PORT CHARLOTTE — Manager Joe Maddon started Sunday with a confession.
Addressing his rebuilt Rays team before the first full-squad workout of the spring, he said he made a mistake five years that he has perpetuated often and now wanted to correct.
Too many times, he set a goal for his team to play the last game of the season. He wanted to make sure this group understood the aim was now even higher.
"I never mentioned we can win it. That was my screw-up in '08," he said. "It's not just okay to play the last game of the season — play the last game of the season and win it. We want to play the last game of the season in '13 and win it."
The performance of the players they brought in, the return to health of the players injured last season, the further development of the players who don't have much experience will all be tangible factors in their chance to be celebrating at the end.
But most important, Maddon said, is the belief that they can.
The returning players who sat near the front of the room, stars such as David Price, Evan Longoria and Fernando Rodney, understand what they are capable of. And Maddon expects them and other returnees to sincerely carry that message to the new players, veterans such as Yunel Escobar, Kelly Johnson and James Loney.
"I thought to myself, this is so cool — the Rays have an identity," Maddon said. "Even though we have lost some people, even though we have to conduct our business that way, there's still this core group here … that knew how we do things and what's expected of them. There's nothing that you really have to try to sell. They get it. They agree with it. They believe in it. That's kind of nice.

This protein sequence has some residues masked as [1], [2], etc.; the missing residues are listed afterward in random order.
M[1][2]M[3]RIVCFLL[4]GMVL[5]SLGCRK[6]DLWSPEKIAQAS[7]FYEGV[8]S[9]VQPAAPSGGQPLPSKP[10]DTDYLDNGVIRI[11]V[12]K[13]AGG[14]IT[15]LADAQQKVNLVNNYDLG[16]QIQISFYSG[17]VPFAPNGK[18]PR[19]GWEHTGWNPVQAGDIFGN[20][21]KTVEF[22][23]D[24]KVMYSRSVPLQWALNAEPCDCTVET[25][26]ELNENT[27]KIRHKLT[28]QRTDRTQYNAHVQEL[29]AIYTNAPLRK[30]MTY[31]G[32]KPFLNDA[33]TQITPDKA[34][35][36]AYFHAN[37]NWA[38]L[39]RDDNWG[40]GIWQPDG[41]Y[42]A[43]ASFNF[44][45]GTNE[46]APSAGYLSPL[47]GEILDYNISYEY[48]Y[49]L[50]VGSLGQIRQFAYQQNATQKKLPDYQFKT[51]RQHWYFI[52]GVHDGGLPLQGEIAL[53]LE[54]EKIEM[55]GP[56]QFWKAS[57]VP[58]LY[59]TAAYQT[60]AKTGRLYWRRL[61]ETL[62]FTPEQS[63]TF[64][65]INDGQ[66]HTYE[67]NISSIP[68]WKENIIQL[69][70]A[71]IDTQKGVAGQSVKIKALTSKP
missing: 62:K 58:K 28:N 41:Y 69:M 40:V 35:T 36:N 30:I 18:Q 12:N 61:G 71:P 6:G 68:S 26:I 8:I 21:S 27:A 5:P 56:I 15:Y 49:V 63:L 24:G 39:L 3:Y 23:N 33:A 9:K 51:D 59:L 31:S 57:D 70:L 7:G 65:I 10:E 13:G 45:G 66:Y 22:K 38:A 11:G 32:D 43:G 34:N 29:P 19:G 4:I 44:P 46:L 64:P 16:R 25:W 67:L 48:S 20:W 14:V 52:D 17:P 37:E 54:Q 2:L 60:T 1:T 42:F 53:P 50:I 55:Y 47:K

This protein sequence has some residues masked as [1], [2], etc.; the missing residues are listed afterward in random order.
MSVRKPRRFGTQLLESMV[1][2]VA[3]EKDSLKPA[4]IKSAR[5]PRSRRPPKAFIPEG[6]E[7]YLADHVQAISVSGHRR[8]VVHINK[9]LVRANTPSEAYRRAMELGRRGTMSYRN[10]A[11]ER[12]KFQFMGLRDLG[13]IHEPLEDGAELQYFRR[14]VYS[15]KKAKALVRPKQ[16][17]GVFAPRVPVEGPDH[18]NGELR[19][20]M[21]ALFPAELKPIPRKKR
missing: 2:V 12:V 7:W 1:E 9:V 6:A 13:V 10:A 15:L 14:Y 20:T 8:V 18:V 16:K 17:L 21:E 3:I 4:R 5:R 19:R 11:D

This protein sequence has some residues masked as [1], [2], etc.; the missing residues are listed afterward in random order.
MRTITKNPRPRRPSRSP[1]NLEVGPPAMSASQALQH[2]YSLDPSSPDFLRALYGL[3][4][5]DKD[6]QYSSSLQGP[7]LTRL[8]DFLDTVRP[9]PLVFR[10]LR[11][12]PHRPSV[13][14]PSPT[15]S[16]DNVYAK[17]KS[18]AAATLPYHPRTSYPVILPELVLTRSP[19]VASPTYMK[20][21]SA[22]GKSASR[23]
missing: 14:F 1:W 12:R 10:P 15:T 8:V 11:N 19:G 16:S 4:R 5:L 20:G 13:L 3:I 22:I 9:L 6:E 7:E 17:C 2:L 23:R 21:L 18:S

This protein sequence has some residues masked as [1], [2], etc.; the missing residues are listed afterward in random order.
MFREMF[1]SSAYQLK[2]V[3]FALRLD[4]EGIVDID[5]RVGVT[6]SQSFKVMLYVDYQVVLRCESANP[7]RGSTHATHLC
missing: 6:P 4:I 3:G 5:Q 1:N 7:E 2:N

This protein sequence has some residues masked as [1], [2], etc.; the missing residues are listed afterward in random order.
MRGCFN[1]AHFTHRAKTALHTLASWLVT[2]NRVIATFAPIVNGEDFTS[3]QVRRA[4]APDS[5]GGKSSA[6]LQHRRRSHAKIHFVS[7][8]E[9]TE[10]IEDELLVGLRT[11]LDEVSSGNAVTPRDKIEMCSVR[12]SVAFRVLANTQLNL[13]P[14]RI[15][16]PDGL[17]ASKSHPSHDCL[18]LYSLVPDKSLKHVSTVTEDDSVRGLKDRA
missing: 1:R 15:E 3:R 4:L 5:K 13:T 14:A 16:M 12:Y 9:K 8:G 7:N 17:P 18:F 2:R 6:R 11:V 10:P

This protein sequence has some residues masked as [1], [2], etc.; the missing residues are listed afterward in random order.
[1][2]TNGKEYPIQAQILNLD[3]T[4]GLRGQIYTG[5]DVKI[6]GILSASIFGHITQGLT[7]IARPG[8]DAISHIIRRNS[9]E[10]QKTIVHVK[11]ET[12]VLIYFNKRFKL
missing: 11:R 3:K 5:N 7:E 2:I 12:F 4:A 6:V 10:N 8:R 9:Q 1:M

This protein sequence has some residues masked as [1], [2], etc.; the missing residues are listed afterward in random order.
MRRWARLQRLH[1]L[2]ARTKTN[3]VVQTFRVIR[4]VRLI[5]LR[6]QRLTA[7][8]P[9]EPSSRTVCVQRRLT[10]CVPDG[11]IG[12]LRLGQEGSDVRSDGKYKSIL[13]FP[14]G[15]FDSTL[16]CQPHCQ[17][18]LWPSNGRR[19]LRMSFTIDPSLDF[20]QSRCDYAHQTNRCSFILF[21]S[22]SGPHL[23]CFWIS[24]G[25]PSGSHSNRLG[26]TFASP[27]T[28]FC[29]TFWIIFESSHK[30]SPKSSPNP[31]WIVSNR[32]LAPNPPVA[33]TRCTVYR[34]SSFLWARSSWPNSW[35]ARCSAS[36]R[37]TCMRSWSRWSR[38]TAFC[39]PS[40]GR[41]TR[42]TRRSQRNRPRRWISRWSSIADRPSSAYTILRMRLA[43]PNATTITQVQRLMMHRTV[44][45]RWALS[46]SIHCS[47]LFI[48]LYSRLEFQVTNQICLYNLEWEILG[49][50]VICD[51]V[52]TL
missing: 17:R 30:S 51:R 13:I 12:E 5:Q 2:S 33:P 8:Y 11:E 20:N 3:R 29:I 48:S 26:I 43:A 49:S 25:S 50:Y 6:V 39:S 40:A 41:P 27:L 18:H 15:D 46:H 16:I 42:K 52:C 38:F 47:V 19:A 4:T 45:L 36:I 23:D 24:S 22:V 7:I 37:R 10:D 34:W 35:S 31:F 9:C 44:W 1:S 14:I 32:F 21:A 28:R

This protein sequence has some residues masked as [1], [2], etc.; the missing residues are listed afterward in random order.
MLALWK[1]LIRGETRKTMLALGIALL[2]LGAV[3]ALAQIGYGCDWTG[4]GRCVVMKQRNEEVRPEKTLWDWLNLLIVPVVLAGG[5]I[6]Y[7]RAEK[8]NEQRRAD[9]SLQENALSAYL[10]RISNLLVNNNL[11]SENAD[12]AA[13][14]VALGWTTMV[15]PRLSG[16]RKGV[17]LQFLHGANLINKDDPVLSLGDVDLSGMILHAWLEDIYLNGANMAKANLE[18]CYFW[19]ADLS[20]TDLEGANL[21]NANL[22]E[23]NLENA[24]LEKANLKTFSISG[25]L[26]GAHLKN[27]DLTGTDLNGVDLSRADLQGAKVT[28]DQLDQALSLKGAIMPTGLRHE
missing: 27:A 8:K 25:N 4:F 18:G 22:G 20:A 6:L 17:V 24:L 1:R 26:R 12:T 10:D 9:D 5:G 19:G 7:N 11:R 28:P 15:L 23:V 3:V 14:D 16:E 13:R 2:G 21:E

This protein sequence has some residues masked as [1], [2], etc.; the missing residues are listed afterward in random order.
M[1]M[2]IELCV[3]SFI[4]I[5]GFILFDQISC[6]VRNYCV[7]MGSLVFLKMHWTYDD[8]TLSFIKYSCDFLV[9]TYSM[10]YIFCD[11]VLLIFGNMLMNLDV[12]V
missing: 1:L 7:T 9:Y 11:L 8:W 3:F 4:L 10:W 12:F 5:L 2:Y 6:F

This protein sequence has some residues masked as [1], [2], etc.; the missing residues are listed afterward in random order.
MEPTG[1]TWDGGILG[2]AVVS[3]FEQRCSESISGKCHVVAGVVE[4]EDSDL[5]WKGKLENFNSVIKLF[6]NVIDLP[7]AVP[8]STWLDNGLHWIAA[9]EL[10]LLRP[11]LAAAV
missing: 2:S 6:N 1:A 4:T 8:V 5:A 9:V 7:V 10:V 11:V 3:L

"And you know they're going to take the message to the new guys, and I'm looking at them and they're pros. There's a bunch of pros sitting all over that room that are going to fit in really well with what we do."
Maddon hit on some of his basic tenets, such as running hard to first base, and simple rules, for example a team dress code that really isn't one: "If you think you look hot, that's how you should dress."
Also, some of his usual talking points: Be process-oriented, remain in the present tense, do the little things to create your own "magic" and don't try to be perfect, with physical mistakes much less of a concern than mental ones.
"I expect you to make physical mistakes, a lot of them," he said. "The thing I really want us to eradicate are the mental mistakes. That's what really controls wins and losses."
The players who have been there know how it works.
"We believe if we do that," Ben Zobrist said, "and if we all buy in, that by the end of the year we will be in the playoffs and have a chance to play that last game."
Even without making any particularly high-profile acquisitions after losing James Shields, B.J. Upton and a half-dozen others off a 90-win team, executive vice president Andrew Friedman said it may be the best overall group they have assembled.
"We feel like we have as much talent in this camp as we've ever had," he said, "and I mean that from a standpoint of depth."
Maddon is confident enough in the players and the process that he will eschew one of his usual motivational staples and not put out a catch phrase, most famously the 2008 equation of 9=8.
"I've had different themes in the past and I thought we needed them at that time," he told them. "Now we need you to go create the theme."
Marc Topkin can be reached at firstname.lastname@example.org.